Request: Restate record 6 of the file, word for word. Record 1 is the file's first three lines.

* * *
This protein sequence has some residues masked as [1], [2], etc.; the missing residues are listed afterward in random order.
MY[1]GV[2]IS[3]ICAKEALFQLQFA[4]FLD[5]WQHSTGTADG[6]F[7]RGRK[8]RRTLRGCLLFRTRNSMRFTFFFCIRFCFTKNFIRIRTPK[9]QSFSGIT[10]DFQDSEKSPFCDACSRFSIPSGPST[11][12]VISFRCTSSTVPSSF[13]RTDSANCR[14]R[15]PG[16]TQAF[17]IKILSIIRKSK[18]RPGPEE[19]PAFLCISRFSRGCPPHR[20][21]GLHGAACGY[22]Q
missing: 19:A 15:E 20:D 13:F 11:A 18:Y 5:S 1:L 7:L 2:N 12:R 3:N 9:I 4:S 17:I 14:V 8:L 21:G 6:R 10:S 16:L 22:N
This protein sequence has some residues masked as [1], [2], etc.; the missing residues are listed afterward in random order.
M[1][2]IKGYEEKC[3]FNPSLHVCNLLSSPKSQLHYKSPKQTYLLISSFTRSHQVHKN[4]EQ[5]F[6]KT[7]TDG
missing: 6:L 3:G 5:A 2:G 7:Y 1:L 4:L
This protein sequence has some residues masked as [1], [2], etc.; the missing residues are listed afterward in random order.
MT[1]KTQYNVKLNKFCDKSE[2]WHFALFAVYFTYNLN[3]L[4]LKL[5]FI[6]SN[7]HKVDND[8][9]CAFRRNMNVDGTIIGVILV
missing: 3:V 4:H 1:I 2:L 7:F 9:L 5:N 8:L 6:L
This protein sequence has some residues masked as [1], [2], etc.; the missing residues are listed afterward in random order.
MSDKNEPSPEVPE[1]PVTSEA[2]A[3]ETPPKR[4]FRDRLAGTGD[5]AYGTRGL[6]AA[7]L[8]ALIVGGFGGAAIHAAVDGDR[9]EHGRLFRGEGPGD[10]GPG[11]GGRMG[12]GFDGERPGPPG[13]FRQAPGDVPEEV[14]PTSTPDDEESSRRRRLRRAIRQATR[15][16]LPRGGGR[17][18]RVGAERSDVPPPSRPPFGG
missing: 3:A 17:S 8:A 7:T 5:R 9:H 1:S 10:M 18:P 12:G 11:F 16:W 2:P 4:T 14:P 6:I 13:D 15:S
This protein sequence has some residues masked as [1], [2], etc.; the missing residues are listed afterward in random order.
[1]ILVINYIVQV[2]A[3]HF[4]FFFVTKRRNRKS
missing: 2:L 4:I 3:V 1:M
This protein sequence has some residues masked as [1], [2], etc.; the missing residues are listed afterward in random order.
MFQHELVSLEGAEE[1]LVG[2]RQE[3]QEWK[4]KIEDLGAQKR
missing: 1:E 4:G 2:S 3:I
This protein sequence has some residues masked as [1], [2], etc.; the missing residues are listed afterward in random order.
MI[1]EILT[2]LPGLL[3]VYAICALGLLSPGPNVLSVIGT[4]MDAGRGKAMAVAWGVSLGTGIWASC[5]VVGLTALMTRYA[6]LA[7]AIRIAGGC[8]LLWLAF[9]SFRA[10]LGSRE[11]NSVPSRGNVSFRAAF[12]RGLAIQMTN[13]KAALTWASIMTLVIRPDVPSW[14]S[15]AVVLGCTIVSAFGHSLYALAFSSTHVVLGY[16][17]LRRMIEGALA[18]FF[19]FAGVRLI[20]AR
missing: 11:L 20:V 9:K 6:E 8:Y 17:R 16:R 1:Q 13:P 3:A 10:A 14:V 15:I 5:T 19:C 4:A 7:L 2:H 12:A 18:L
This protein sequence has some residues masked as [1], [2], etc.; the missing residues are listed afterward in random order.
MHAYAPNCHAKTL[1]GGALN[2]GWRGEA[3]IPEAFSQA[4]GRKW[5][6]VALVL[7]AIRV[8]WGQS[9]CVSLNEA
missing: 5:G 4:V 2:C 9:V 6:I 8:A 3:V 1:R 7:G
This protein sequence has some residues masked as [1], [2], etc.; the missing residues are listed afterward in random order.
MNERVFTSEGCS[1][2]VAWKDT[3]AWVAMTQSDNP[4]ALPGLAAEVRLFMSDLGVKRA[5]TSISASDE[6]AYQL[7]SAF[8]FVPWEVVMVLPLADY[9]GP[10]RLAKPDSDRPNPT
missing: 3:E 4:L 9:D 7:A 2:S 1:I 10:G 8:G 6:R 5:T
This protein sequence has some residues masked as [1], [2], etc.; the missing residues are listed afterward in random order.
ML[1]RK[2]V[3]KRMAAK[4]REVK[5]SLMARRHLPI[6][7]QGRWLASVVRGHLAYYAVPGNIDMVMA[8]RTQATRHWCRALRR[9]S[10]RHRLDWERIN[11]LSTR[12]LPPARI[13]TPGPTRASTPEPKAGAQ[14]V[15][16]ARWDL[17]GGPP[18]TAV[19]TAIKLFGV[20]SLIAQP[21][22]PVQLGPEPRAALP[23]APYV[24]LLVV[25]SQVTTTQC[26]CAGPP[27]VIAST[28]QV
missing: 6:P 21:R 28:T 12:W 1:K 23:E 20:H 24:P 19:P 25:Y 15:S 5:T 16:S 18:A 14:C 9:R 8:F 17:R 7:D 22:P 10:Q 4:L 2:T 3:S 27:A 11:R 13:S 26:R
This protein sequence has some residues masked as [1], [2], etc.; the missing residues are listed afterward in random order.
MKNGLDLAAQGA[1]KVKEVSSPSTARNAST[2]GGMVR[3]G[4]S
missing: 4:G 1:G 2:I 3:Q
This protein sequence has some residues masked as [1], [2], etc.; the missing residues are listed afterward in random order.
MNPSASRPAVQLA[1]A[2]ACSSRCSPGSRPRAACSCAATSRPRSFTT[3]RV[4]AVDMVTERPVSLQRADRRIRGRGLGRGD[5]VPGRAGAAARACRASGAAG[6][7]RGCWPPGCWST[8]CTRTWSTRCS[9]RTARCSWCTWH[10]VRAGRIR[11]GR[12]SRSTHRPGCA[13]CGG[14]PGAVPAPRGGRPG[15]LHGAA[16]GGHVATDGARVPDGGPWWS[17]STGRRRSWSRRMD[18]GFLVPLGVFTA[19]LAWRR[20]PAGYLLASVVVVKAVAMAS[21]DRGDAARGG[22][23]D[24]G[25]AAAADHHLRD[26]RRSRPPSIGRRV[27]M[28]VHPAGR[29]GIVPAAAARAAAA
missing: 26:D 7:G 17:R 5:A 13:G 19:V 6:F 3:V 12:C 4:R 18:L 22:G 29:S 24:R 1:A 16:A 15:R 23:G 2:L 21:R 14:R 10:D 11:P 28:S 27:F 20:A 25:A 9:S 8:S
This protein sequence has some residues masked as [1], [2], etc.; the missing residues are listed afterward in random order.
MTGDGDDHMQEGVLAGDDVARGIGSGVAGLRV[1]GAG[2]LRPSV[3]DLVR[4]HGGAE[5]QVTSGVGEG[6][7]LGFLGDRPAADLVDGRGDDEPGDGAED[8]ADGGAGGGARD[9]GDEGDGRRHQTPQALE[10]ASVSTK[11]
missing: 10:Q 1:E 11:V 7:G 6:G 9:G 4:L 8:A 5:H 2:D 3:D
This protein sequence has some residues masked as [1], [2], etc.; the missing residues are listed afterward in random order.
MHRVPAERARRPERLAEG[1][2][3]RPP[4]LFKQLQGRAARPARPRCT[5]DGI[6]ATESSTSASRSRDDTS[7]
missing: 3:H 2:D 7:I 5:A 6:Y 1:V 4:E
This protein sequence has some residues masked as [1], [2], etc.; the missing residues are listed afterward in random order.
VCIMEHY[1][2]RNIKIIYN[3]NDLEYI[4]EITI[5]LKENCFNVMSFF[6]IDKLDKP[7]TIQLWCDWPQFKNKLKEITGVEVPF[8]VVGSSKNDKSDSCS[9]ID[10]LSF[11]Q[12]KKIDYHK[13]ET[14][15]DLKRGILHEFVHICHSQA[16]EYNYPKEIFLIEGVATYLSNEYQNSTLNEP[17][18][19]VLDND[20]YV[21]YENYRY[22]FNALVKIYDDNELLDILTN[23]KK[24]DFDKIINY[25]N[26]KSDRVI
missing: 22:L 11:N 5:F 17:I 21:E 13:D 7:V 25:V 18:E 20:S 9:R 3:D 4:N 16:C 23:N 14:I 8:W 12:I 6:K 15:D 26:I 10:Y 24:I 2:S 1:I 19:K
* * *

This protein sequence has some residues masked as [1], [2], etc.; the missing residues are listed afterward in random order.
MFQHELVSLEGAEE[1]LVG[2]RQE[3]QEWK[4]KIEDLGAQKR
missing: 1:E 4:G 2:S 3:I